Tuesday, February 12, 2019

Only Love Knows Love

—Poems and Photos by Joyce Odam, Sacramento, CA


in the guise love always takes, so good to look upon
with eyes that can’t refuse. And the mouth—the mouth
with its lies, so beautiful to hear, like completions of
the self. And the hands—the hands with their tremble.
How you loved those hands. And remember how you
danced together, body to body, perfectly. The music
loved you. Oh, it was wonderful, this beginning, the
competition, the surrender—which to which. Where
draw the line that is an answer. True, love had its mo-
ments—love, the survivor of itself—and even when
it’s finished—all those memories…



Darling, I love the lie upon your silken
mouth, your abstract kiss,
the practiced way you mold your syllables.

And I love the way you dwindle into pout
that I must coax with my own kiss
when you must pout me to your way.

And, Darling, I do believe the things you say,
though I watch your eyes, the way you
somehow twist in slight response

and fix your charm
upon me once again with one more lie
of love,   love,   love.

 I Wuv You


You are my love poem
you funny ballet-dancer
and sad-eyed star
of tragedies.

How late you are
to my role
of audience.
I confuse myself with art
and applaud your performance,
write you a fan letter,
this poem.

(first pub. in Red Cedar Review
of Colorado, 1993)



You were my Valentine—
you held me to your broken heart
and said, don’t leave me.

How we beat there—safe together
for a moment—right words hiding
all around us in silent phrases.

 I Love Me, Too


How much of love is desperation? Answers are free
and mean nothing. Ask me another question, I will lie
to you since truth is moot. Or I will ignore you and go
on writing . . .

Once I was a slate of words. You scraped a fingernail
across me and sound was born. We cannot stand each
other . . .

What is the first difficulty—never mind, there is no
answer to that, either—all is perception, faulty or vain.
Whose mirror can we trust, yours or mine—they look
at each other . . .

I imagine two mirrors placed across from each other
in an empty room : a mirror filled with another mirror :
enough   to   reflect,   reflect,   reflect . . .

I promise no more questions—but what are promises
worth—to ask or give—see how quickly I lie to my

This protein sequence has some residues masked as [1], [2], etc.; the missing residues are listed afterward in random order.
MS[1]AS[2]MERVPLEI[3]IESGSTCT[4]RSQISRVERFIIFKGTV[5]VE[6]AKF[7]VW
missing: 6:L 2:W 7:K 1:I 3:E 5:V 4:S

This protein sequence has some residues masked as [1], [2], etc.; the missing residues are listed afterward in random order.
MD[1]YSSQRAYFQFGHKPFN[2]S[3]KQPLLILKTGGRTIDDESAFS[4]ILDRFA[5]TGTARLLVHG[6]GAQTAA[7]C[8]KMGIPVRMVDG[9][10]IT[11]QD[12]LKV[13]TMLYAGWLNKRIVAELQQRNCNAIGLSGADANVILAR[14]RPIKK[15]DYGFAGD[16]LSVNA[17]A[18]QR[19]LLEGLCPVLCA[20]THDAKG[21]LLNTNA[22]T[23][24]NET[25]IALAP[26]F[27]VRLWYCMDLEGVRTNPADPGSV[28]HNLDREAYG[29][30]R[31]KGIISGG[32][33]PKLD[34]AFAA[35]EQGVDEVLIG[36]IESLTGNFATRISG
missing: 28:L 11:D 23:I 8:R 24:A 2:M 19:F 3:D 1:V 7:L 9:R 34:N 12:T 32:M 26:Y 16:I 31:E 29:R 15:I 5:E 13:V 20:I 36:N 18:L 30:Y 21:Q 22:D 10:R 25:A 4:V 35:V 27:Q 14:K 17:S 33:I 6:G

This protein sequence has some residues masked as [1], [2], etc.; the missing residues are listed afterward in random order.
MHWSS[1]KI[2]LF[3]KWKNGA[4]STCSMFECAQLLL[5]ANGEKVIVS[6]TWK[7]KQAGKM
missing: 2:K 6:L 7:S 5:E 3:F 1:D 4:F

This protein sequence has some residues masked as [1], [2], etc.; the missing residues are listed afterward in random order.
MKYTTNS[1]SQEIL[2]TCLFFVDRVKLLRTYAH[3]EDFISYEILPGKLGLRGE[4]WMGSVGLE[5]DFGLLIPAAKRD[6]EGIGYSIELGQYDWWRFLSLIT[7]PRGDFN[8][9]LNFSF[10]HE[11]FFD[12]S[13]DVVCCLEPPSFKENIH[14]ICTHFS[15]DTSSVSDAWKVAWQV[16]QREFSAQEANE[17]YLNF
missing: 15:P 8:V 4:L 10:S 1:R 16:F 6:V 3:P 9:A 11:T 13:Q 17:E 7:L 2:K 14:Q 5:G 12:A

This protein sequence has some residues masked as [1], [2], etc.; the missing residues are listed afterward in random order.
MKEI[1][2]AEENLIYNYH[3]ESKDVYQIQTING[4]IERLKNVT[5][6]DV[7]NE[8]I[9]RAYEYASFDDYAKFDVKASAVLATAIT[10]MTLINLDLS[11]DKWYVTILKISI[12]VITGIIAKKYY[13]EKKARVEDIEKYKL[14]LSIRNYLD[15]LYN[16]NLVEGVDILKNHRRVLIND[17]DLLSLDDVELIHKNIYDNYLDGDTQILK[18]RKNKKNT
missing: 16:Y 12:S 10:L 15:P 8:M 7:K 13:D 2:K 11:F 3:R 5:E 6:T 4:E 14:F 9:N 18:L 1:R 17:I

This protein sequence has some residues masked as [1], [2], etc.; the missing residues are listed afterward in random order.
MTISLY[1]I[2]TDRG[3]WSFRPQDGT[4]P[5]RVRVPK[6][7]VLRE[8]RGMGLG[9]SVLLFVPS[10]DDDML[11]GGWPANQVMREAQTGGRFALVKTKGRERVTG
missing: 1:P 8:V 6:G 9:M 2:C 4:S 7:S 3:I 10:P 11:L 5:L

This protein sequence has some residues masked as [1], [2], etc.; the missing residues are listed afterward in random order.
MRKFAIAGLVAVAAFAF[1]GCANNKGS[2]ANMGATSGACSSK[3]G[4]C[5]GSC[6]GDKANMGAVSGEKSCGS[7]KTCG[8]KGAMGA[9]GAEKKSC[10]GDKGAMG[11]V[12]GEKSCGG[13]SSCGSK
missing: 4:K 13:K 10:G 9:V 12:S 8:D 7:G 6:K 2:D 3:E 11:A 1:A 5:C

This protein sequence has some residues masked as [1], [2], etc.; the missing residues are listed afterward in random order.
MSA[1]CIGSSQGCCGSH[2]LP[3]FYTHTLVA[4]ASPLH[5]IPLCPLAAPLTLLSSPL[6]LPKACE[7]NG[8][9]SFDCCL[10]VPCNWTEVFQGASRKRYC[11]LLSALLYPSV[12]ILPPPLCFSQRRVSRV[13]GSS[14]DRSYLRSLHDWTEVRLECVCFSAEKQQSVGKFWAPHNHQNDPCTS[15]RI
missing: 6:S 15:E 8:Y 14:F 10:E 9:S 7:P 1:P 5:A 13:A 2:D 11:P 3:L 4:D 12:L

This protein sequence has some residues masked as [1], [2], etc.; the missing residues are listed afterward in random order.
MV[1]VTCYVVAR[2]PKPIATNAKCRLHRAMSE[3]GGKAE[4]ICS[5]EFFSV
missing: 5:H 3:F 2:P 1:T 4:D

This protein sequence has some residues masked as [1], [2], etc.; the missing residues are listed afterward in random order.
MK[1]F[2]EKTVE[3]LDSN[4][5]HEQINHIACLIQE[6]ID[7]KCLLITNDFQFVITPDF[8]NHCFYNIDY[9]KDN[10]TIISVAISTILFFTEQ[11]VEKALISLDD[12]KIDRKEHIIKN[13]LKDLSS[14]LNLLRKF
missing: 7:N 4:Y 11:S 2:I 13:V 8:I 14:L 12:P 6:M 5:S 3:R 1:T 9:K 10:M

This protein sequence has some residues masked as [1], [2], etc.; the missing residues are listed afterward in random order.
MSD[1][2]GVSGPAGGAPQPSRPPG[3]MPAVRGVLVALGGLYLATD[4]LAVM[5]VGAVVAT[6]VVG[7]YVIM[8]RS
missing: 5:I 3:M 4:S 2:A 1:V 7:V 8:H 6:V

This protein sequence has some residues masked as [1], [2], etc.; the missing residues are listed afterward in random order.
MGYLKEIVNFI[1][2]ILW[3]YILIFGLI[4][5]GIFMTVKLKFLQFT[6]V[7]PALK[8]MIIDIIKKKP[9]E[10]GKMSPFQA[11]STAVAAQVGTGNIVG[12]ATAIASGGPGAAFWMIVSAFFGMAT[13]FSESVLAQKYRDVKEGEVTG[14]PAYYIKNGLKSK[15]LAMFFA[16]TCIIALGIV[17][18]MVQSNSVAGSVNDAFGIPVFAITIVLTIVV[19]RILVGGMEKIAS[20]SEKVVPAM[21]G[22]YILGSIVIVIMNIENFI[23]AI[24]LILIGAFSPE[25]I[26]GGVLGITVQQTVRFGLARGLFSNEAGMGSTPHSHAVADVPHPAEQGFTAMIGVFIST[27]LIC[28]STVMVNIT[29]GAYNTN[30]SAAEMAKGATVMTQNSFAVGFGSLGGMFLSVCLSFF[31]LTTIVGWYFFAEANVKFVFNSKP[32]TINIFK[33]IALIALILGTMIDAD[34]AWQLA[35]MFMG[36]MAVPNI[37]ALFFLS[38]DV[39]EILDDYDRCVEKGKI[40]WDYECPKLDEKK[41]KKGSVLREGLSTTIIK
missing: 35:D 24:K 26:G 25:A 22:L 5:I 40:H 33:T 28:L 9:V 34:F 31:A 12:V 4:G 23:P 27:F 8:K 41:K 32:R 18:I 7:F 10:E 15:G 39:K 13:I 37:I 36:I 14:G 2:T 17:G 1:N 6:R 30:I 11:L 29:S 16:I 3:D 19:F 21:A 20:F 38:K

own truth . . .

Sample this love : It is a complication. You change
even as I speak,   become less,   become more . . . .

 I Love My Cat


The day smells like roses, but it is February,
and no time for love—winding its pain
around my shoulder like an arm
gone lax in carelessness. 

Now I am heavy with the weight of mutual
resignation. A scarf I wear slips down
to the floor. I push it aside with my foot.
I do not want it any more.

All the days are the same—long as arrows
that dwindle when I quit watching them.
They never arrive—they will never trust
my aim or yours.



Year after year I anthologize you, loose pages
full of smears where conversations failed,

whole pages of complicated silences,
paragraphs of lyric tears—ah—

such a book as you have become . . .

compiled of your own complexities,
your dark symbolism, your comic surprises.

It is not fair that you still argue the old points—
refuse to surrender the grievances between us….



Song becomes song, which becomes
whisper, which becomes lament.

All has been told, and told again in silences.
There is a rage that has been tamed.

Something in the eyes commands light.
Darkness cowers.

Only love knows love,
which becomes honest. This is true.


Today’s LittleNip:

—Joyce Odam

Whose tears are these
that leave my pillow cold and wet?
Whose tears are these;
what ghost would take such liberties;
what sad old love could plague me yet?
They are not mine. I have not wept.
Whose tears are these?


Thank you, Joyce Odam, for today’s poems and photos about love—love won, love lost, love denied…! This week we’re calling Love Week, partly because of Valentine’s Day, and partly because it just seems like our USA, our whole world, in fact, could use more love these days. Accordingly, our new Seed of the Week is Brotherhood. Think globally: brotherhood with your neighbors, with children, with the homeless, with your government, with other countries, with your fellow creatures (both human and otherwise, including endangered species), with all the rest of the planet. Send your poems, photos & artwork about this (or any other) subject to kathykieth@hotmail.com. No deadline on SOWs, though, and for a peek at our past ones, click on “Calliope’s Closet”, the link at the top of this column, for plenty of others to choose from.

Last week, technological errors caused the last two lines of Joyce’s haibun to be cut off. (I thought it was kind of cool, actually, to end with "something is watching", but it wasn't a haibun.) Here is her fine poem in its entirety, with my apologies:

—Joyce Odam

It was a creature made of light, tame and beautiful. It
came to her hand but backed away when she tried to
touch it. She could almost name it, though it made no
sound and had no definite shape. Still she recognized
it as something that she loved and used to own, though
only in a book that she cherished and had to return. It
appeared to her now on the edge of its existence. She
wanted to save it as she always had. It followed her
for this.

               something is watching
               you weep uncontrollably—
               only with regret


—Medusa (Celebrate Brotherhood!)


Photos in this column can be enlarged by
clicking on them once, then clicking on the x
in the top right corner to come back to Medusa.